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State moves to close juvenile detention center near Saginaw

Simon Brass
Prison fence.

The state says it’s moving to revoke the license of a juvenile detention center outside Saginaw, after finding evidence of abuse.

The details of the state’s investigation haven’t yet been made public. But a spokesperson for the Michigan Department of Health and Human Services says investigators found evidence of physical abuse and safety violations at the Wolverine Secure Treatment Center in Buena Vista Township.State records show a number of previous violations at the facility, including an incident last year in which a staff member admitted to spitting on a kid after the kid spit on him.

The organization that runs the facility is Wolverine Human Services. It provided this statement from CEO Judith Wollack:

“Wolverine Human Services has a long history and proven track record of providing essential services and treatment to the children in our care, and safety is our top priority. We strongly disagree with the state’s effort to revoke the license at our secure treatment center. We are appealing this decision to prevent major disruption to the lives of the many young people and families we serve. We have always worked in close partnership with the state and remain confident we can come to agreement to keep this critical center open and avoid the trauma and upheaval that displacing these young people will cause.”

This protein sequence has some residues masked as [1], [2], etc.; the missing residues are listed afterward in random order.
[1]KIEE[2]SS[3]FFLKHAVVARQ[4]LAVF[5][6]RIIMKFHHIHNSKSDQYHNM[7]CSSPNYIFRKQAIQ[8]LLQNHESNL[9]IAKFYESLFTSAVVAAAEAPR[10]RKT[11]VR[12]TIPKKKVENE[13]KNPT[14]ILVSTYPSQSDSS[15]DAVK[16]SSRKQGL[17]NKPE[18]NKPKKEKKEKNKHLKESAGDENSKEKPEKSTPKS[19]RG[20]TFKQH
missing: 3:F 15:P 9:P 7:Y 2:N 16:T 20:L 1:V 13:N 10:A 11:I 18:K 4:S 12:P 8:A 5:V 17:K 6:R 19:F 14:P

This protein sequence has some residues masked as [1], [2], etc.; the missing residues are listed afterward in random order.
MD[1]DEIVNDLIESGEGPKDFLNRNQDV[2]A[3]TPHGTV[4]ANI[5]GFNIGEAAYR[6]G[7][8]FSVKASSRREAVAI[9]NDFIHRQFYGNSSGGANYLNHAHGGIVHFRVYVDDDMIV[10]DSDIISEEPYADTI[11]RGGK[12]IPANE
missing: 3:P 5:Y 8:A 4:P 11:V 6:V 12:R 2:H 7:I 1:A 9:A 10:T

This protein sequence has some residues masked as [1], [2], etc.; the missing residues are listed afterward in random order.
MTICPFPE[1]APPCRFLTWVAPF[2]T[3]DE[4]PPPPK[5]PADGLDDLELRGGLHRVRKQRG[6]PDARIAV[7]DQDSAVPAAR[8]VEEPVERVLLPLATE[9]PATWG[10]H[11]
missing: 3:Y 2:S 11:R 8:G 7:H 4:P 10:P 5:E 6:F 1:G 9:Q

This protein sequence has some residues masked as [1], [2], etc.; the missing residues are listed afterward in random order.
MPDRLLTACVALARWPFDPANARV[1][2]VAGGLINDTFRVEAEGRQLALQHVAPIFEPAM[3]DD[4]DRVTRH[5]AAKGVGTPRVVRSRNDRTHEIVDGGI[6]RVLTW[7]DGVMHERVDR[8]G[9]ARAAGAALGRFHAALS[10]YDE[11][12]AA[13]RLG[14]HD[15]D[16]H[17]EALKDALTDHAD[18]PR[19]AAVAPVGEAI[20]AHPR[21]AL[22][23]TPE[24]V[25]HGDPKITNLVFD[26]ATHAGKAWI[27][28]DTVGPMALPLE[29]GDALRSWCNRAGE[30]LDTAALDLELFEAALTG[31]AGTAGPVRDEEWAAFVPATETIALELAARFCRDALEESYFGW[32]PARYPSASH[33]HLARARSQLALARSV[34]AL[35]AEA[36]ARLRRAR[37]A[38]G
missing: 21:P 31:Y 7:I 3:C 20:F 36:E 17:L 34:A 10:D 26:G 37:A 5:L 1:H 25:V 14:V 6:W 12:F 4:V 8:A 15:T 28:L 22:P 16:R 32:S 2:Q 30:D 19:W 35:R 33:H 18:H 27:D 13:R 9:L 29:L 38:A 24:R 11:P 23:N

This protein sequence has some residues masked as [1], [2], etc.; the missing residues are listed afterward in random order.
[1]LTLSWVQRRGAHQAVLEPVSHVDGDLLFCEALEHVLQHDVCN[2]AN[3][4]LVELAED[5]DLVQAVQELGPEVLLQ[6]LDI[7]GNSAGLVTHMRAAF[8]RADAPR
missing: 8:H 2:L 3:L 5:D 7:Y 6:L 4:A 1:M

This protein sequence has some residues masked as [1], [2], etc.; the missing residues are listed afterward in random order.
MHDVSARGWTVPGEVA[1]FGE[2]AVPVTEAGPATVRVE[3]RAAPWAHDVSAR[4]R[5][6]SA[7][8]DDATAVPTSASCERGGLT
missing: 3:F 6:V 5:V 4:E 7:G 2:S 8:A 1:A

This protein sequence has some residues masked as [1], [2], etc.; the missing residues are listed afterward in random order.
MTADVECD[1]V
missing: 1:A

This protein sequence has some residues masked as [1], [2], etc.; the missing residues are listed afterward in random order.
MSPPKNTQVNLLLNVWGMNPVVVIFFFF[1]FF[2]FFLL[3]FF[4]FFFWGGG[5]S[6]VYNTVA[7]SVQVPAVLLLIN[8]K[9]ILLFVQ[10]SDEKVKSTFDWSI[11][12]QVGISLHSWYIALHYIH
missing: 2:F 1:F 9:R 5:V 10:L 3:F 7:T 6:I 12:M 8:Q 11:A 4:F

Last year, the state of Michigan revoked the license at two juvenile residential centers after the death of 16-year old Cornelius Fredrick. Fredrick was killed after being restrained by staff at Lakeside Academy in Kalamazoo.

After his death, the state promised reforms for all of its licensed residential care facilities for children, and said it would work to ban all restraints at the facilities.

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Dustin Dwyer reports enterprise and long-form stories from Michigan Radio’s West Michigan bureau. He was a fellow in the class of 2018 at the Nieman Foundation for Journalism at Harvard. He’s been with Michigan Radio since 2004, when he started as an intern in the newsroom.
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